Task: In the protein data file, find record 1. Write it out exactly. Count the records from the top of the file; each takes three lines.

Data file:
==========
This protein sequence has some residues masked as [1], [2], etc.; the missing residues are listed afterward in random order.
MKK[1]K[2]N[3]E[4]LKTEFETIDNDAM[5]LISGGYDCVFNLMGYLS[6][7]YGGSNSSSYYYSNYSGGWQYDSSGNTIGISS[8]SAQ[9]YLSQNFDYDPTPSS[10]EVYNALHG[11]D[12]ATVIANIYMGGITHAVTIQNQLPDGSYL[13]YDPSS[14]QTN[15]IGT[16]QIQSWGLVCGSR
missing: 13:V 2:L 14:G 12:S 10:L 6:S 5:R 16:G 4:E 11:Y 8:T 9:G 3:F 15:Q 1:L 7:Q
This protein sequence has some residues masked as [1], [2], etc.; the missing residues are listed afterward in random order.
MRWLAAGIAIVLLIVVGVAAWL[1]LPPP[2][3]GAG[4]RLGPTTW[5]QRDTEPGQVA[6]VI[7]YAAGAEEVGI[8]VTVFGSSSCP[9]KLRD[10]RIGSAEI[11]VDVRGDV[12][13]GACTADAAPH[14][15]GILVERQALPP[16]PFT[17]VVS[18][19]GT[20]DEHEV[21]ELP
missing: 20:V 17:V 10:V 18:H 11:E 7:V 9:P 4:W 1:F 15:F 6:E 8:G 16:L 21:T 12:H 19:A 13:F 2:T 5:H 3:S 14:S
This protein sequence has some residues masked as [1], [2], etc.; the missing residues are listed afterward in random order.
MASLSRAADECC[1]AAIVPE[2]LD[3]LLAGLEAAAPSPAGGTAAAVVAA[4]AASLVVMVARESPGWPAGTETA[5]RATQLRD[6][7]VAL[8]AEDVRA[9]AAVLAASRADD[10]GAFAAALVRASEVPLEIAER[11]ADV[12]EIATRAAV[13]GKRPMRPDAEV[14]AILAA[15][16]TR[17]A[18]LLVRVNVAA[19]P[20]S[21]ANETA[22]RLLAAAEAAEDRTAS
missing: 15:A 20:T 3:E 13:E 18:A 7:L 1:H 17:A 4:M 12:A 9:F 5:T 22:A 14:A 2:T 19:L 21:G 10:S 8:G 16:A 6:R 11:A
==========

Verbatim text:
This protein sequence has some residues masked as [1], [2], etc.; the missing residues are listed afterward in random order.
MKK[1]K[2]N[3]E[4]LKTEFETIDNDAM[5]LISGGYDCVFNLMGYLS[6][7]YGGSNSSSYYYSNYSGGWQYDSSGNTIGISS[8]SAQ[9]YLSQNFDYDPTPSS[10]EVYNALHG[11]D[12]ATVIANIYMGGITHAVTIQNQLPDGSYL[13]YDPSS[14]QTN[15]IGT[16]QIQSWGLVCGSR
missing: 13:V 2:L 14:G 12:S 10:L 6:S 5:R 16:G 4:E 11:Y 8:T 9:G 3:F 15:Q 1:L 7:Q